15. Signing Autographs

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Fans of the royal family shouldn't expect to have an autograph from any of the royal members. Such an autograph ban is intended primarily to prevent forgery. The last thing the royal family needs is someone using their signature to issue a false decree.

16. Wearing A Tiara While Unmarried

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According to ancient tradition, one must be a bride or already married to wear a tiara. This explains why Kate Middleton and Meghan Markle have worn tiaras only after they married into the royal family.

17. Eating Pasta, Rice, Or Potatoes For Dinner

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People may be surprised that pasta, potatoes, and rice are off the dinner table. It is mainly because the Queen is not a fan of starchy carbs. She prefers grilled veggies and cooked fish for dinner.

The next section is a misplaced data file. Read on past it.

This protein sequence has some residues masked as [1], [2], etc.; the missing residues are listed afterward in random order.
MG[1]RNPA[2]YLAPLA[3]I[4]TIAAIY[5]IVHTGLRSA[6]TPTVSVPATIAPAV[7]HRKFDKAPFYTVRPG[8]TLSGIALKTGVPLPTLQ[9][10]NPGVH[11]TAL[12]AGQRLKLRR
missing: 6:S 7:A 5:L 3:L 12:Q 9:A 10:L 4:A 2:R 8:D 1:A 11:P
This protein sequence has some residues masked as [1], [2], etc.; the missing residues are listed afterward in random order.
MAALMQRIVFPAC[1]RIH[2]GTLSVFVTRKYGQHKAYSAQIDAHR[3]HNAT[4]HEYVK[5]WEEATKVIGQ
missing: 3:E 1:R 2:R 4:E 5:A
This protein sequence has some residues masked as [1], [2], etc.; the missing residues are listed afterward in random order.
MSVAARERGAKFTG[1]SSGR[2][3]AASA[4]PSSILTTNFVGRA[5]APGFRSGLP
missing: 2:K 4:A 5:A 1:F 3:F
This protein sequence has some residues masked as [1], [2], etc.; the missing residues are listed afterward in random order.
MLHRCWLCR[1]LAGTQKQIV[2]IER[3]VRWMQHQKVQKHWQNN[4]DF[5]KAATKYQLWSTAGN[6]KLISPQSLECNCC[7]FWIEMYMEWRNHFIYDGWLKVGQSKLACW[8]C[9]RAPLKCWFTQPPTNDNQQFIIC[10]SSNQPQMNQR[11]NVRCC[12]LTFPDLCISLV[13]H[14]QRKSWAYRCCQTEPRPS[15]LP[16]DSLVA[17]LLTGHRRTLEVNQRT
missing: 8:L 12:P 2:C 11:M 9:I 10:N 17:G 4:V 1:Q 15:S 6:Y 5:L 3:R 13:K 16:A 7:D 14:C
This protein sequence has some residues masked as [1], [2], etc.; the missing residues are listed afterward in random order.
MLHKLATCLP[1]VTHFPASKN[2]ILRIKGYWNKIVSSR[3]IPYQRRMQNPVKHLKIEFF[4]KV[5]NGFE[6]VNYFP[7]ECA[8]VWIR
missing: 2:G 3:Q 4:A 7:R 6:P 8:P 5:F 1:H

18. Traveling Light

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Travel light is not an option for royal members, for they have to be prepared for everything. A 10-day tour requires nearly 30 outfits, including back-ups for every engagement. The airport has to spend hours organizing and transporting all the royal luggage.

19. Playing Monopoly

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Prince Andrew claimed in 2008 that it's forbidden in the royal household to play Monopoly, for "it gets too vicious." It is interesting to imagine the chaos in the Royal lounge caused by a member losing a game of Monopoly.

20. Opening Presents On Christmas Day

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Since the British royal family is actually of German descent, they follow the German tradition when celebrating Christmas. They exchange and open presents on Christmas Eve, not on Christmas morning.